UCS Performance Manager

Based on and in partnership with ZenOSS – Cisco are releasing a new product called UCS Performance Manager.  There’s a tech talk on Cisco’s website which, if you can get past the waffling at the beginning and get onto the screen demo, looks pretty good.  Sure, it’s a cobbled ZenOSS, but the idea is good – it brings together a complete visual of the utilisation of UCS, something I haven’t see anywhere else.  It can include not only UCS infrastructure (Fabs, interface utilisation, blade usage etc) but also probe external switching infrastructure as well as the virtualisation layer (currently vSphere or Hyper-V).


Cisco Network Lab Emulators

I’ve been looking for a good training lab solution that doesn’t involved having a small office humming with old ISRs and Catalyst switches.. Having worked at Cisco, I was aware of the various internal options (IOU, Titanium) as well as the more widely available ones (GNS3). But now, Cisco have finally realised that not everyone can afford to build labs full of kit and are releasing a few products to support individuals and companies who want to test configurations and network designs.  This isn’t new news (we’d heard rumours for over a year of a product called VIRL, Virtual Internet Routing Lab) – but I’m not sure everyone’s found all the pieces yet.

Cisco Modelling Labs – is intended to be a corporate solution to support designing and planning of routed networks and their configurations.  It’s a fully supported product that needs some serious hardware to run on, but allows you to build a routed network in a simulated environment, configure all the components up and see how they behave.  Currently they’re supporting IOSv (a virtualised version of IOS), IOS-XRv and the CSR 1000v – which pretty much covers your main routing OSes.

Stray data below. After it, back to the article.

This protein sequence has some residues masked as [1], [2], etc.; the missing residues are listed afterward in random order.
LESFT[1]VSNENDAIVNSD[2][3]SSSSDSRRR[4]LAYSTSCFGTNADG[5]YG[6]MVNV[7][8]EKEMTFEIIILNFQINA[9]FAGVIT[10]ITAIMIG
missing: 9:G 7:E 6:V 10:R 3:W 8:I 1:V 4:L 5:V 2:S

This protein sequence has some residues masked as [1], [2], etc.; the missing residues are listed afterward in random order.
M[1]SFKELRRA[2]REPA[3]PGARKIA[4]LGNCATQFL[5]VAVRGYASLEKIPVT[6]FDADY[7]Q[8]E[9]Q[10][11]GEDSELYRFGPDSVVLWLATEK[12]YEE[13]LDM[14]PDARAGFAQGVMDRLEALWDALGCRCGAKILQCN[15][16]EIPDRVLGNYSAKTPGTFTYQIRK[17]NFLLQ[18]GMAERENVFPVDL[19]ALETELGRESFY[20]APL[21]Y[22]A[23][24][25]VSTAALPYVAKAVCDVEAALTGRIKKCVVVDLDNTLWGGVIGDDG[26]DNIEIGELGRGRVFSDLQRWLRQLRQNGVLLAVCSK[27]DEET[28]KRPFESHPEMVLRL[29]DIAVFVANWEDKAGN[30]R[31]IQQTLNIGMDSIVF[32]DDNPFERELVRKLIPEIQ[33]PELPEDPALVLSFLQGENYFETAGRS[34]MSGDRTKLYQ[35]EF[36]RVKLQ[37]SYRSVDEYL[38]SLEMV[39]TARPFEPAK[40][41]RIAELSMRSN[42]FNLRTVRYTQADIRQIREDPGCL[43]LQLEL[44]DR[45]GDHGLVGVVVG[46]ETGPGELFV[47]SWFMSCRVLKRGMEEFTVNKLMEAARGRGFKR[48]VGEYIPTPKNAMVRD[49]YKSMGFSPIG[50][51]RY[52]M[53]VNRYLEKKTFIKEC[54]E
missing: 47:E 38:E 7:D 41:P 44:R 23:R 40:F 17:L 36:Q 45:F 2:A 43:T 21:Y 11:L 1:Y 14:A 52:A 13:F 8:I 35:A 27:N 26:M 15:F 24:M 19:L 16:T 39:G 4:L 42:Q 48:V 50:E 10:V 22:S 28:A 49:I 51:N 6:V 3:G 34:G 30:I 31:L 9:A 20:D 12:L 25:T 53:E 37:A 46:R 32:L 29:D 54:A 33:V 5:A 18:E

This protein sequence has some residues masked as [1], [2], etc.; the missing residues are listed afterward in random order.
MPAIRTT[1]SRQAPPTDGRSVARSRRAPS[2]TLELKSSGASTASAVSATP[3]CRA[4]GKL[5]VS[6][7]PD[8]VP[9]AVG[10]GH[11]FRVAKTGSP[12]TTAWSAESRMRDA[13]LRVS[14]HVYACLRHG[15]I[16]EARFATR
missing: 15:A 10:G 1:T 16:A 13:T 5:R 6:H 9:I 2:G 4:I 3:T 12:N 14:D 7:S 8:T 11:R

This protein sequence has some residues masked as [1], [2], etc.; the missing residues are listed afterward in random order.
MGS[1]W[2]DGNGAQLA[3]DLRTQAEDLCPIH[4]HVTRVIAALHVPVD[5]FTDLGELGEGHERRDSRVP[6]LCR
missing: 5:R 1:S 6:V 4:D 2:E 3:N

onePK – is a development kit designed around Cisco’s onePK.  The ‘all-in-one’ VM is configured to provide three routers running IOSv, all interconnected and ready for playing with onePK Python and Java interfaces.  You can however, reconfigure it to provide additional IOSv instances, as demonstrated here.

There is also a Beta programme for a /dev/inovate lab – however I can’t see what the cost implications of this are.  It looks ideal for those intending to do some hard-core software/API development against Cisco’s gear.


Back to Payroll

I left Cisco back in 2011 to go contracting, and I promised myself “to do a few years” and see how I got on. The experience has been eye-opening, to say the least. I’ve had some up’s and downs, both professionally and personally during this time and I think it’s hardened me up a little for the better.

I’ve seen how some businesses are well integrated, have great processes and work hard to keep business continuity. I’ve also seen total calamities. In the process I’ve been exposed to other Vendors’ kit (and some of it’s pretty darn good!) as well as the Cisco-Customer relationship that, at times, can be fretful in places.

In all, I’ve enjoyed the last few years of being outside the Cisco bubble.  I’ve made great use of my skills, learnt plenty new ones, and met some great engineers and designers.  But now it’s time to work on the next phase of my career progression – I’ve always wanted to become a “Solutions Architect”.  Yes, I’ll admit it’s a bit of a fluffy title, but it’s the one I’m after.  I’m going to be joining a VAR (Value added reseller) next week and developing a role where I can work on both the high level and the low-level of building end-to-end network solutions.